Germany Alone To Control Russian Gas Pipeline As France Caves In

  • Date: 09/02/19
  • EU Observer

Germany alone will decide whether to enforce EU law on its new gas pipeline with Russia, after France caved in during last-minute talks on the issue.

The legal regime to be imposed on the pipeline, called Nord Stream 2, will come from the “territory and territorial sea of the member state [Germany] where the first interconnection point is located”, EU diplomats agreed in Brussels on Friday (8 February).

Previous wording of the new law on offshore pipelines had said EU single market rules had to be applied on the “territorial sea of the member states”.

The redacted wording meant European laws would have automatically covered all offshore pipelines in EU seas.

That would have forced Russian firm Gazprom to surrender its monopoly on Nord Stream 2, destabilising the project’s business model.

It would also have legally barred Russia from using it to impose gas cut-offs on Western states, such as Poland and Ukraine, in its neighbourhood.

Leaving Germany the option whether or not to impose the EU laws on Nord Stream 2 might see Gazprom keep its monopoly.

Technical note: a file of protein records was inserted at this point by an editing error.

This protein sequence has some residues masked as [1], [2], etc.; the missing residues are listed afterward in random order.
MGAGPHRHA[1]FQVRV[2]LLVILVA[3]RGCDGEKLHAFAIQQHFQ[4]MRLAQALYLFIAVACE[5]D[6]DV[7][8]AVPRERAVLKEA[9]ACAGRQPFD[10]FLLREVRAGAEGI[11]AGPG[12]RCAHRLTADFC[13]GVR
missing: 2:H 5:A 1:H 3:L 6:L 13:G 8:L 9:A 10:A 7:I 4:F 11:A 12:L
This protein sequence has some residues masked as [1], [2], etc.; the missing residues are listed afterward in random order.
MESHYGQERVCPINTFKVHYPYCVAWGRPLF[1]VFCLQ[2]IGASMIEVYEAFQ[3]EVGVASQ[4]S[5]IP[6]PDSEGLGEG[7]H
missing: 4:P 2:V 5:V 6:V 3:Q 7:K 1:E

But a spokesman for French president Emmanuel Macron said Friday’s compromise still meant there was “European control”.

“The dependence on Russian gas worries us. For that reason, it is important to us to ensure European control so that this dependence does not increase,” he said in Paris.

“There is no French-German crisis,” he added.

“Regarding the gas directive, we have reached an agreement and this was possible because Germany and France worked closely together,” German chancellor Angela Merkel said the same day in Berlin.

The compromise was a climb-down for France, which had indicated on Thursday that it would back the tougher wording on automatic EU rules on offshore pipes.

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